Screaming Circuits: June 2011

PROTOTYPE AND SMALL VOLUME
PCB ASSEMBLY MADE EASY

Family Reference

I've written a bit about reference designators here and there. There are a few more factors that we run into now and then. Take the family panel. In case you aren't familiar with the term, it means that you have... Read more

Favorites

What's your favorite MCU package and why? The DIP is big and easy to use. You can stick it in a breadboard (wireless or soldered), a socket or easily hand solder it. But, it tends to be more expensive and... Read more

Via Current Capacity

Over on the Circuits Assembly blog, Michael asked a question about my Via in Pad Myth #5. He asked: "I have a question about vias. I have seen charts on the current carrying capacity of traces, but what about vias?"... Read more

Via-In-Pad Myth #5.A

I received a couple of good questions on my prior post about vias in QFN or QFP pads: "I have a few questions about the second photo. The thermal vias in the center are masked over, doesn't this make it... Read more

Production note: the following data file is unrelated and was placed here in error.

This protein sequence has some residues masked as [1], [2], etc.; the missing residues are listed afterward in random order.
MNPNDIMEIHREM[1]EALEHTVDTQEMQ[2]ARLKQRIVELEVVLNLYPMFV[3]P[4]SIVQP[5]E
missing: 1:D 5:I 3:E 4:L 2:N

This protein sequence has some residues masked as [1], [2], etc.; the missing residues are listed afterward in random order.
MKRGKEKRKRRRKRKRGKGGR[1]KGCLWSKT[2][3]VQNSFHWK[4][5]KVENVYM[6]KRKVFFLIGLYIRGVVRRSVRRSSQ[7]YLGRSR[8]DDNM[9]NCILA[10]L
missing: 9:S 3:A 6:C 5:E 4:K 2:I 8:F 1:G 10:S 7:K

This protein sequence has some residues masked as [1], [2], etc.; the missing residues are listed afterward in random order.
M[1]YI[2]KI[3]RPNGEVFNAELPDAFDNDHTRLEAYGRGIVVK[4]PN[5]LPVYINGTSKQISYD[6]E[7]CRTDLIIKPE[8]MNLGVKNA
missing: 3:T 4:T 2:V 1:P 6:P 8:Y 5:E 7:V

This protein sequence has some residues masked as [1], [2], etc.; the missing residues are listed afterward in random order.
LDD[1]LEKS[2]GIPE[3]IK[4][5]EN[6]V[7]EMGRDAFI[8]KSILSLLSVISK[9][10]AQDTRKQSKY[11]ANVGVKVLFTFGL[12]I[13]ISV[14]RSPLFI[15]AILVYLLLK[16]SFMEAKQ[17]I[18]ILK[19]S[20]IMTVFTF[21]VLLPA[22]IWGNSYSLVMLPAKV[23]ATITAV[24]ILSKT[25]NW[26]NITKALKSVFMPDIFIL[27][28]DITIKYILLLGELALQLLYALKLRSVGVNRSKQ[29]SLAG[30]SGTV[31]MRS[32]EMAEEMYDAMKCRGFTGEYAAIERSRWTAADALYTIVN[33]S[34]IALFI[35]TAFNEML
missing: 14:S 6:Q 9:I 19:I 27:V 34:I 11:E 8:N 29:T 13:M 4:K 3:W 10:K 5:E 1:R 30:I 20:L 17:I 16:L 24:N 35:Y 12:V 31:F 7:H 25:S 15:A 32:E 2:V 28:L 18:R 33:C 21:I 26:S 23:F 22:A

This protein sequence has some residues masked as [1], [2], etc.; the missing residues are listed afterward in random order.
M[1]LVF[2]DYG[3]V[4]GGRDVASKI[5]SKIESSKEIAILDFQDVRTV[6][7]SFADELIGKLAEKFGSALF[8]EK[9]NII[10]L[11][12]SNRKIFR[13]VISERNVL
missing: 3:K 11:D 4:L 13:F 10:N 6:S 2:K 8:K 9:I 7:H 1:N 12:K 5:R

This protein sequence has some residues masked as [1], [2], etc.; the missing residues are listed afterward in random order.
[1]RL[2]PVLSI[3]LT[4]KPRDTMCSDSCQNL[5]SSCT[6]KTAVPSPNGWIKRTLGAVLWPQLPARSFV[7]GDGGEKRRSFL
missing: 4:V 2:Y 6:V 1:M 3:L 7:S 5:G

Random Via-In-Pad Myth #5

Myth #5: When you need thermal vias, more is better, bigger is better Hmmm. Logically, this would seem to be the case. There are limits though; especially if you want a reliably assembled product. Older parts with heat slugs easily... Read more

Loopy Ground Loops

A while back, I posed a question about using flood fill (AKA copper pours). I've been reading a lot about ground loops lately which brought me back to that original question. Some people suggest segmenting your ground plane between analog... Read more

Package Variants

Here's another issue we see from time to time involving the old, familiar, 0.1" pitch headers. When initially laying out the board, the footprint for the break-away header is used. It's small and easy to use. The headers are cheap... Read more

And The Race Goes On

The race for the smallest part is still going strong. That and the fact that basic logic gates are still with us is affirmed quite well with a new set of chips from NXP. The 74AUP2G00 is a dual two-input... Read more

« May 2011 | Main | July 2011 »